API Gateway Update – New Features Simplify API Development

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Amazon API Gateway allows you to quickly and easily build and run application backends that are robust and scalable. With the recent addition of usage plans, you can create an ecosystem of partner developers around your APIs. Let’s review some terminology to start things off:

Endpoint – A URL (provided by API Gateway) that responds to HTTP requests. These requests use HTTP methods such as GET, PUT, and POST.

Resource – A named entity that exists (symbolically) within an endpoint, referred to by a hierarchical path.

Behavior – The action that your code will take in response to an HTTP request on a particular resource, using an HTTP method.

Integration – The API Gateway mapping from the endpoint, resource, and HTTP method to the actual behavior, and back again.

Today we are extending the integration model provided by API Gateway with support for some new features that will make it even easier for you to build new API endpoints and to port existing applications:

Greedy Path Variables – Instead of specifying individual paths and behaviors for groups of requests that fall within a common path (such as /store/), you can now specify a “greedy” route that intercepts all requests to the path and routes them to the same function. For example a single greedy path (/store/{proxy+}) will intercept requests made to /store/list-products, /store/add-product, and /store/delete-product.

ANY Method – Instead of specifying individual behaviors for each HTTP method (GET, POST, PUT, and so forth) you can now use the catch-all ANY method to define the same integration behavior for all requests.

Lambda Function Integration – A new default mapping template will send the entire request to your Lambda function and then turn the return value into an HTTP response.

HTTP Endpoint Integration – Another new default mapping template will pass the entire request through to your HTTP endpoint and then return the response without modification. This allows you to use API Gateway as an HTTP proxy with very little in the way of setup work.

Let’s dive in!

Greedy Path Variables
Suppose I am creating a new e-commerce API. I start like this:

And then create the /store resource:

Then I use a greedy path variable to intercept all requests to any resource within /store (I also had to check Configure as proxy resource):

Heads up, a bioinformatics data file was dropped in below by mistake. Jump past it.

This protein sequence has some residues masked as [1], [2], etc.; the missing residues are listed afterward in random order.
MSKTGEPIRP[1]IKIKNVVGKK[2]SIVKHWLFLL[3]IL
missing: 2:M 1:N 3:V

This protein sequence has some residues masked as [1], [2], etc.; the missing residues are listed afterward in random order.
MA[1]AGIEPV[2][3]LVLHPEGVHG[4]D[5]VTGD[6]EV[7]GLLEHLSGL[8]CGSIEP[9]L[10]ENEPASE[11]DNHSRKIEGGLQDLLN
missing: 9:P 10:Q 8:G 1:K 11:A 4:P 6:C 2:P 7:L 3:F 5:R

Because {proxy+} routes requests for sub-resources to the actual resource, it must be used as the final element of the resource path; it does not make sense to use it elsewhere. The {proxy+} can match a path of any depth; the example above would also match /store/us/clothing, /store/us/clothing/children, and so forth.

The proxy can connect to a Lambda function or an HTTP endpoint:

ANY Method
I no longer need to specify individual behaviors for each HTTP method when I define my resources and the methods on them:

Instead, I can select ANY and use the same integration behavior for all of the methods on the resource:

This is cleaner, simpler, and easier to set up. Your code (the integration point for all of the methods on the resource) can inspect the method name and take an appropriate action.

The ANY method is created automatically when I use a greedy path variable, as shown above. It can also be used for individual resources. You can override the configuration for an individual method (perhaps you want to handle DELETE differently), by simply creating it and changing the settings.

Lambda Function Integration
It is now easier than ever to implement a behavior using a Lambda function. A new, built-in Lambda integration template automatically maps the HTTP request elements (headers, query parameters, and payload) into a form directly consumable by the function. The template also maps the function’s return value (an object with status code, header, and body elements) to a properly structured HTTP response.

Here’s a simple function that I copied from the documentation (you can find it in [Lambda Function for Proxy Integration]):

I connected it to /store like this:

Then I deployed it (not shown), and tested it out like this:

The function ran as expected; the console displayed the response body, the headers, and the log files for me. Here’s the first part:

Then I hopped over to the Lambda Console and inspected the CloudWatch Logs for my function:

As you can see, line 10 of my function produced the message that I highlighted in yellow.

So, to sum it all up: you can now write Lambda functions that respond to HTTP requests on your API’s resources  without having to spend any time setting up mappings or transformations. In fact, a new addition to the Lambda Console makes this process even easier! You can now configure the API Gateway endpoint as one of the first steps in creating a new Lambda function:

HTTP Function Integration
You can also pass API requests through to an HTTP endpoint running on an EC2 instance or on-premises. Again, you don’t have to spend any time setting up mappings or transformations. Instead, you simply select HTTP for the integration type, click on Use HTTP Proxy integration, and enter the name of your endpoint:

If you specify an HTTP  method of ANY, the method of the incoming request will be passed to the endpoint as-is. Otherwise, the method will be set to the indicated value as part of the call.

Available Now
The features described above are available now and you can start using them today at no extra charge.